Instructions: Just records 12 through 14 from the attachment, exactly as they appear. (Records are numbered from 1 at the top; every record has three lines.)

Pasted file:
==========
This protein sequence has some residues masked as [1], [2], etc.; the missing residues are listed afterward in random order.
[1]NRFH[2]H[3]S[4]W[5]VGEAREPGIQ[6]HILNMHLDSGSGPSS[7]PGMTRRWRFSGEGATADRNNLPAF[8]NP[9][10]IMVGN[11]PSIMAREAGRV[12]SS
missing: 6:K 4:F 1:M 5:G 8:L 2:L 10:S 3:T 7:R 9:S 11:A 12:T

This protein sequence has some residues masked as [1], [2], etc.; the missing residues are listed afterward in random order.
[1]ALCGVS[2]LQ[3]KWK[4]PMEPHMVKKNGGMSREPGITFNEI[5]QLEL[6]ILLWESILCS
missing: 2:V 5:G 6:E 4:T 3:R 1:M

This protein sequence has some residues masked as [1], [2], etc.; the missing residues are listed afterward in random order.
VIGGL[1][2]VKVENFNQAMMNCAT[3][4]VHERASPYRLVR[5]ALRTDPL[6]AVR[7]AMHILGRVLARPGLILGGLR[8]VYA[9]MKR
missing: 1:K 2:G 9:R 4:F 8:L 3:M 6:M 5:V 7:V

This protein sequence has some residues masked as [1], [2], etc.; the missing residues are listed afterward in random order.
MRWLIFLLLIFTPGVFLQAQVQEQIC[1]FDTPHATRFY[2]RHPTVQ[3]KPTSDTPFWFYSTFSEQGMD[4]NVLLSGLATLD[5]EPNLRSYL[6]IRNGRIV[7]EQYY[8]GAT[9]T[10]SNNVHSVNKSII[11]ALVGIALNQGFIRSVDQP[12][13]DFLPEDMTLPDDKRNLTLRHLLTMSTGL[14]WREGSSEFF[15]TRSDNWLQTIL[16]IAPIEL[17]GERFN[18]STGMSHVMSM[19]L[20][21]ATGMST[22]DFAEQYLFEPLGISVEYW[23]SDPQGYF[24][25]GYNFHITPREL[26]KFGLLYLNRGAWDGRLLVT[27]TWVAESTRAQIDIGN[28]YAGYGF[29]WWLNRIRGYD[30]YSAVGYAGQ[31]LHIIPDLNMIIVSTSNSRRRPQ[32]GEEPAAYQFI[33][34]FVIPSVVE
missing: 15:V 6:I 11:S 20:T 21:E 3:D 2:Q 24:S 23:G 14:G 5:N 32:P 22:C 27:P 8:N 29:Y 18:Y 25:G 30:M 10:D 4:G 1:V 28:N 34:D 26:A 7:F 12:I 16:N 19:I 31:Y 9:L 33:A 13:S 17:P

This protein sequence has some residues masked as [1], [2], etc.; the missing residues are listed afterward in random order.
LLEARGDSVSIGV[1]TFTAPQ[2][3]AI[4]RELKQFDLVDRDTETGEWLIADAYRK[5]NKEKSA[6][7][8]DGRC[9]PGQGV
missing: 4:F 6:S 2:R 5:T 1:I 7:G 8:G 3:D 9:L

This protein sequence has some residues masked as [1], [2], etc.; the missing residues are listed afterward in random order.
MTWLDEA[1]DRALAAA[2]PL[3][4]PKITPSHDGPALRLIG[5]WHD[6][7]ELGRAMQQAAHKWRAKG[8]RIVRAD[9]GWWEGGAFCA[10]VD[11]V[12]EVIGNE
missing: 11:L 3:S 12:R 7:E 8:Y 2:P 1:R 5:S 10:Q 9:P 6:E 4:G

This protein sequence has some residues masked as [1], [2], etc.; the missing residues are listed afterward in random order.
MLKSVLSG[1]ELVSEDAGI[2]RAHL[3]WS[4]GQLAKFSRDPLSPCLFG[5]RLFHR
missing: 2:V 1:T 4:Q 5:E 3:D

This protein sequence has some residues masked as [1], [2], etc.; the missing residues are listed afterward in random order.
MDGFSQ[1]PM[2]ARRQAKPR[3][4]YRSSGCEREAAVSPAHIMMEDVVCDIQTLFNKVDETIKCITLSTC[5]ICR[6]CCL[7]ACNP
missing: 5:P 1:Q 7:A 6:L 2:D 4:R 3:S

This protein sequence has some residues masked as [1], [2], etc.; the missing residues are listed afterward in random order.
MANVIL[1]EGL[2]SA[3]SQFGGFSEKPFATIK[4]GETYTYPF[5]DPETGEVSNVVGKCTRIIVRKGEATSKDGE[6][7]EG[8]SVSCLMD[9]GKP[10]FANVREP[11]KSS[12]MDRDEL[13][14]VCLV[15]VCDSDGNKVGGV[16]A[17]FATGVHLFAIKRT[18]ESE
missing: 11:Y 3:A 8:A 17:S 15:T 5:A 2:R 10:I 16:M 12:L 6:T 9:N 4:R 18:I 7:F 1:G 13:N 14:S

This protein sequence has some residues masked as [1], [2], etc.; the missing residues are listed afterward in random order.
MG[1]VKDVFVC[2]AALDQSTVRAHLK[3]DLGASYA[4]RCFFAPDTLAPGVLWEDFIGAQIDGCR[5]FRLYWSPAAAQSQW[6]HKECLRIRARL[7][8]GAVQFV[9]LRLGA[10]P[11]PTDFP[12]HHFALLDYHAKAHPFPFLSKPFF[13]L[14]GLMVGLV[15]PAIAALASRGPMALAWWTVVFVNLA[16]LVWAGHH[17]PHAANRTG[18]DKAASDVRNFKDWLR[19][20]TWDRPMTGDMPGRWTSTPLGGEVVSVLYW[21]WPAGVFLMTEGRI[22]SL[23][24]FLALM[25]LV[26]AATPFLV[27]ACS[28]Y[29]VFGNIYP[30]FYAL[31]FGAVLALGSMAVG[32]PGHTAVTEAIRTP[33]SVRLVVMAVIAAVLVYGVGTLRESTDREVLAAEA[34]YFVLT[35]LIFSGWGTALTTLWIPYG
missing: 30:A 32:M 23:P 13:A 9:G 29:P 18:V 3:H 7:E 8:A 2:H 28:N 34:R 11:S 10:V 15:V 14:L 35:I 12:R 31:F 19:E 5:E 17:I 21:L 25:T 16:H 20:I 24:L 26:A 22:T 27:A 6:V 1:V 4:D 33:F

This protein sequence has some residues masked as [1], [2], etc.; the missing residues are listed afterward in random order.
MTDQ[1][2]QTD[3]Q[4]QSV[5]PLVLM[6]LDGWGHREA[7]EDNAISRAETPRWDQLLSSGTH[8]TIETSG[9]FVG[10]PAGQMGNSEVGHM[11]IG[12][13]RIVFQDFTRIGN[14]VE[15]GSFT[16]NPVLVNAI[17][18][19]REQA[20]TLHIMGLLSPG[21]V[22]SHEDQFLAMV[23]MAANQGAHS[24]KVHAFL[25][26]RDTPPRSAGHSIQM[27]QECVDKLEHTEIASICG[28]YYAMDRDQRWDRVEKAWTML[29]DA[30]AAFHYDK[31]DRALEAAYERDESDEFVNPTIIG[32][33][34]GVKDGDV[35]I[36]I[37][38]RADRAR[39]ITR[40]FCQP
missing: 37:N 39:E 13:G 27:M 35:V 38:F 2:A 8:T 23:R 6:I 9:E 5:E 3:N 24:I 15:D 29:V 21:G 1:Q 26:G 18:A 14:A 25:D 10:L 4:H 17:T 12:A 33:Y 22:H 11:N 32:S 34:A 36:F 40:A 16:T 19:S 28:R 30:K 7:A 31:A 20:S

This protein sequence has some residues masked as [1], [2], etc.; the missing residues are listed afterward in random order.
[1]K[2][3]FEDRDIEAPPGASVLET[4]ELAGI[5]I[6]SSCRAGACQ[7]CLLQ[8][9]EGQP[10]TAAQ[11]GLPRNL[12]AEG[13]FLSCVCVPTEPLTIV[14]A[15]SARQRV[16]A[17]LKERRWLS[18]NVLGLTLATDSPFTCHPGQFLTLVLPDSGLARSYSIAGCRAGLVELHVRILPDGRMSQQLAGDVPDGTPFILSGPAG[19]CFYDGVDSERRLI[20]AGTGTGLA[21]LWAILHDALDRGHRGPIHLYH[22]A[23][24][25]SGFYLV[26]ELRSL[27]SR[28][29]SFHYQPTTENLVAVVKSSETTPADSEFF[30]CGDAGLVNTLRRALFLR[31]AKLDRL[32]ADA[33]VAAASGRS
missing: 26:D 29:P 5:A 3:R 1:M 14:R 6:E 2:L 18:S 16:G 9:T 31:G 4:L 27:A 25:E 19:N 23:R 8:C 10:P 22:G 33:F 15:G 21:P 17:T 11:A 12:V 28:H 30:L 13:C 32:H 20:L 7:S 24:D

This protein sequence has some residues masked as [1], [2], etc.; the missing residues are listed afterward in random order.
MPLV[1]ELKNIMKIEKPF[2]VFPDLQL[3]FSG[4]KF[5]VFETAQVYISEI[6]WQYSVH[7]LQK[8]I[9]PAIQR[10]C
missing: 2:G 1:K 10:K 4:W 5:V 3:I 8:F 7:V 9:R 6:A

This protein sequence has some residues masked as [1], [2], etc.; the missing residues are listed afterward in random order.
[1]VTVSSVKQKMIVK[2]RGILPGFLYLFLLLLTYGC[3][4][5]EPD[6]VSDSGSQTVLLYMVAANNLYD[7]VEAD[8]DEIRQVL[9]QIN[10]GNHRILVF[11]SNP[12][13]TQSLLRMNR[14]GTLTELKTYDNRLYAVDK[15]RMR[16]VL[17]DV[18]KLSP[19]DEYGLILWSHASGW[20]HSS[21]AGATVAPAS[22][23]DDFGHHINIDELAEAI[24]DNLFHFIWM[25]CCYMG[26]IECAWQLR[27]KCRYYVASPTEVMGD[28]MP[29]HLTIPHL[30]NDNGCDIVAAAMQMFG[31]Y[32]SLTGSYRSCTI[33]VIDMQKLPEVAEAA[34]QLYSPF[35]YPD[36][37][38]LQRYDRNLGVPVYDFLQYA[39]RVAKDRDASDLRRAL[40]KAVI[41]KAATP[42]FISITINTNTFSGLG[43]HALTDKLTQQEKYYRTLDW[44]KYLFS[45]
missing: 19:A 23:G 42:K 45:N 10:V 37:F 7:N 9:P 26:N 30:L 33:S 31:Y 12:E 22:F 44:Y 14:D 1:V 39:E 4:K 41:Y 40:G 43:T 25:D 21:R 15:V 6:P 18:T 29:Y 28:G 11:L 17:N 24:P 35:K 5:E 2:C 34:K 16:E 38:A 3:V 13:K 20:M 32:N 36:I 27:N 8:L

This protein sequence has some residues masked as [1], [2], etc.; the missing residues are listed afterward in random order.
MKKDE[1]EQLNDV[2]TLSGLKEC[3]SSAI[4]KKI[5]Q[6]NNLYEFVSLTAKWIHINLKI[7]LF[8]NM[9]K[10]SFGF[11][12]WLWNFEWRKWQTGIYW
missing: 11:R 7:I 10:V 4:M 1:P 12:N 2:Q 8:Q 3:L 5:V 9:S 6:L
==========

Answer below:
This protein sequence has some residues masked as [1], [2], etc.; the missing residues are listed afterward in random order.
[1]K[2][3]FEDRDIEAPPGASVLET[4]ELAGI[5]I[6]SSCRAGACQ[7]CLLQ[8][9]EGQP[10]TAAQ[11]GLPRNL[12]AEG[13]FLSCVCVPTEPLTIV[14]A[15]SARQRV[16]A[17]LKERRWLS[18]NVLGLTLATDSPFTCHPGQFLTLVLPDSGLARSYSIAGCRAGLVELHVRILPDGRMSQQLAGDVPDGTPFILSGPAG[19]CFYDGVDSERRLI[20]AGTGTGLA[21]LWAILHDALDRGHRGPIHLYH[22]A[23][24][25]SGFYLV[26]ELRSL[27]SR[28][29]SFHYQPTTENLVAVVKSSETTPADSEFF[30]CGDAGLVNTLRRALFLR[31]AKLDRL[32]ADA[33]VAAASGRS
missing: 26:D 29:P 5:A 3:R 1:M 14:R 6:E 2:L 18:S 16:G 9:T 31:G 4:L 27:A 25:E 19:N 23:R 8:C 10:P 22:G 33:F 15:G 21:P 17:T 11:A 12:V 28:H 30:L 13:C 32:H 20:L 7:S 24:D

This protein sequence has some residues masked as [1], [2], etc.; the missing residues are listed afterward in random order.
MPLV[1]ELKNIMKIEKPF[2]VFPDLQL[3]FSG[4]KF[5]VFETAQVYISEI[6]WQYSVH[7]LQK[8]I[9]PAIQR[10]C
missing: 2:G 1:K 10:K 4:W 5:V 3:I 8:F 7:V 9:R 6:A

This protein sequence has some residues masked as [1], [2], etc.; the missing residues are listed afterward in random order.
[1]VTVSSVKQKMIVK[2]RGILPGFLYLFLLLLTYGC[3][4][5]EPD[6]VSDSGSQTVLLYMVAANNLYD[7]VEAD[8]DEIRQVL[9]QIN[10]GNHRILVF[11]SNP[12][13]TQSLLRMNR[14]GTLTELKTYDNRLYAVDK[15]RMR[16]VL[17]DV[18]KLSP[19]DEYGLILWSHASGW[20]HSS[21]AGATVAPAS[22][23]DDFGHHINIDELAEAI[24]DNLFHFIWM[25]CCYMG[26]IECAWQLR[27]KCRYYVASPTEVMGD[28]MP[29]HLTIPHL[30]NDNGCDIVAAAMQMFG[31]Y[32]SLTGSYRSCTI[33]VIDMQKLPEVAEAA[34]QLYSPF[35]YPD[36][37][38]LQRYDRNLGVPVYDFLQYA[39]RVAKDRDASDLRRAL[40]KAVI[41]KAATP[42]FISITINTNTFSGLG[43]HALTDKLTQQEKYYRTLDW[44]KYLFS[45]
missing: 19:A 23:G 42:K 45:N 10:V 37:F 7:N 9:P 26:N 30:L 33:S 31:Y 12:E 22:F 44:Y 14:D 1:V 39:E 4:K 41:Y 40:G 43:T 25:D 21:R 15:V 6:P 18:T 29:Y 28:G 11:L 17:N 24:P 35:K 5:E 2:C 34:K 16:E 38:A 3:V 13:K 20:M 32:N 36:I 27:N 8:L